In Caddis Wood, Graywolf Press

A tender, nuanced portrait of a timeworn marriage

Told from the alternating perspectives of a husband and wife, In Caddis Wood explores the competing rhythms of romantic love, family life, and professional ambition, refracted through the changing seasons of a long marriage. Beneath the surface, affecting their collective future, beats the resilient and endangered heart of nature. Hallie’s career as a poet has always come second to her family, while Carl’s life has been defined by his demanding and internationally acclaimed work as an architect. The onset of a debilitating illness and the discovery of Hallie’s cache of letters from another man set Carl reeling and cause him to question not only his previously unshakable belief in himself but also his faith in Hallie’s devotion. As the memories multiply and the family gathers at their longtime summerhouse in the woods of Wisconsin, Hallie and Carl’s grown-up daughters offer unexpected avenues toward forgiveness and healing.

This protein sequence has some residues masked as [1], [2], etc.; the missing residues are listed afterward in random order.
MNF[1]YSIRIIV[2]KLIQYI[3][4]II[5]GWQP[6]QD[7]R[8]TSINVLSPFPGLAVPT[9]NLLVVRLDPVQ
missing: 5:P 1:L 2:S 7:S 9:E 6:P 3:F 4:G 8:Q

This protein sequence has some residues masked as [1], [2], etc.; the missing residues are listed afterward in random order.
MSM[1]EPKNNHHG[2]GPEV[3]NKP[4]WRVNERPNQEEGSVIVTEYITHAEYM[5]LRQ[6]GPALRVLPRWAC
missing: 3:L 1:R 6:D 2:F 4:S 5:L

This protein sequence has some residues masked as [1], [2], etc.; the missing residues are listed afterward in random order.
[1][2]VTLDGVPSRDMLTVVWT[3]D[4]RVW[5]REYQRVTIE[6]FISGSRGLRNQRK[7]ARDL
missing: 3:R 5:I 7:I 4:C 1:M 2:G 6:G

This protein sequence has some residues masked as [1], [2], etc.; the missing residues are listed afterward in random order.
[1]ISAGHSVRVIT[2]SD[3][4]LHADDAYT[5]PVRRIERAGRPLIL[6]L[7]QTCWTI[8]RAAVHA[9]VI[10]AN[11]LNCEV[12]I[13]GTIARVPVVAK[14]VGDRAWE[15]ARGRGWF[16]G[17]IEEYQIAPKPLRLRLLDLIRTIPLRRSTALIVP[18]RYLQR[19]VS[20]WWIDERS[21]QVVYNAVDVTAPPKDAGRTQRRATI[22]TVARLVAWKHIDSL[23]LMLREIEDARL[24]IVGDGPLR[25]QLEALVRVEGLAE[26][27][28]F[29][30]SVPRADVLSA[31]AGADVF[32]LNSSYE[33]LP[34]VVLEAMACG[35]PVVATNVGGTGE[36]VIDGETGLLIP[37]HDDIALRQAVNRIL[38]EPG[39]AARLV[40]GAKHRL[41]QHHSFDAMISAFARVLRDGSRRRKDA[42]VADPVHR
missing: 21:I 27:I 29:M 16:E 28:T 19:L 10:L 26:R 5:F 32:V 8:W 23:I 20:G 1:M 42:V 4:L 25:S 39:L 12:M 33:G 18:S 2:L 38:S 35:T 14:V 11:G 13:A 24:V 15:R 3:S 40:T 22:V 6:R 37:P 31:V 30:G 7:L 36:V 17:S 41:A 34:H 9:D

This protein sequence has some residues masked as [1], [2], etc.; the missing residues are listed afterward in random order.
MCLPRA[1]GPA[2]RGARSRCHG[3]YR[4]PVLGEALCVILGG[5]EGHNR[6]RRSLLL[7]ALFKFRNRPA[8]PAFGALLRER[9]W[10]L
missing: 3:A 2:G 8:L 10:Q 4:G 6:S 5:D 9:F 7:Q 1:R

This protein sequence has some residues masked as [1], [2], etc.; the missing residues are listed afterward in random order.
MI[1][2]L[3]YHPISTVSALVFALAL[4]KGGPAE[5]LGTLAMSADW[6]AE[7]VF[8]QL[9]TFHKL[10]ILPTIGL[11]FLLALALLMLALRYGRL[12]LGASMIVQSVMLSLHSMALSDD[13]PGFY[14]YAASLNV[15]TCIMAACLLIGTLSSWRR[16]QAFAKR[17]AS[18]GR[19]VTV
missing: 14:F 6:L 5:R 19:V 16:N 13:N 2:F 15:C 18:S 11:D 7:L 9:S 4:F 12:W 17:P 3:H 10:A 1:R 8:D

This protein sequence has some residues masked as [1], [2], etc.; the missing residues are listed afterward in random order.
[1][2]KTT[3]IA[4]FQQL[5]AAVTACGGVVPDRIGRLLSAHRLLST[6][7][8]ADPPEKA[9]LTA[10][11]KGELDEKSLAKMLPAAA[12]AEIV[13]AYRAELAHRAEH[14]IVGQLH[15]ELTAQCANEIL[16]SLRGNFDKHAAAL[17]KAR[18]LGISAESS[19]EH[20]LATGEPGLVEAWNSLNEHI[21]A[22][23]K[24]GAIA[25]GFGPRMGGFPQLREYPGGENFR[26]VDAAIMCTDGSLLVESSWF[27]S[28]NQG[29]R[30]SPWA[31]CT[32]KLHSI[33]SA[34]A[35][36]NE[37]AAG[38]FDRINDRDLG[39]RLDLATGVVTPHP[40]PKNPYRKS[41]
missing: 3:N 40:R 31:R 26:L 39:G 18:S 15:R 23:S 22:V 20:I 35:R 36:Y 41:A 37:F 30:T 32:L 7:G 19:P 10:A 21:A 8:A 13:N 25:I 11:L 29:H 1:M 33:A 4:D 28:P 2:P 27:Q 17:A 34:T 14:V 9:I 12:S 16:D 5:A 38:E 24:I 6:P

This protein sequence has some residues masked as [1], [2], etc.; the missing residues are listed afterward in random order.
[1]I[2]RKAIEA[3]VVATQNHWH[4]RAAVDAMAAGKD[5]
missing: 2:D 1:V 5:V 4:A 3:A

With warmth and generosity, Mary François Rockcastle captures the way that the aging mind imbues the present with all the many layers of the past as she illuminates the increasingly unbreakable bonds borne of a shared life.

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Chapter Five

hen he wakes, the room is dark and he is hot, but as usual when he becomes overheated now, there is no sweat.  He reaches for the glass of water on the nightstand and drinks.  Turning toward Hallie, he is startled to find the bed empty.  “Hal?” he calls out.  When she doesn’t answer, he calls again, louder this time.  He gets up, puts on his robe, and descends the stairs.  His eyes are accustomed to the dark now, and the moon glows faintly on the surfaces of things.  Standing in the middle of the living room, he calls to her again.  Alarmed, he walks to the window, toward the blink of light winking through the pines.  It is their habit, when one stays up longer or is awakened in the night and can’t go back to sleep, to descend to the living room or kitchen, turn up the fire, and read.  Sometimes Hallie writes.  Her laptop, he remembers, is in the other cabin.  He turns to go back to bed, but something stops him and he shivers.  Putting on his coat and boots, he leaves the house, closing the door softly behind him.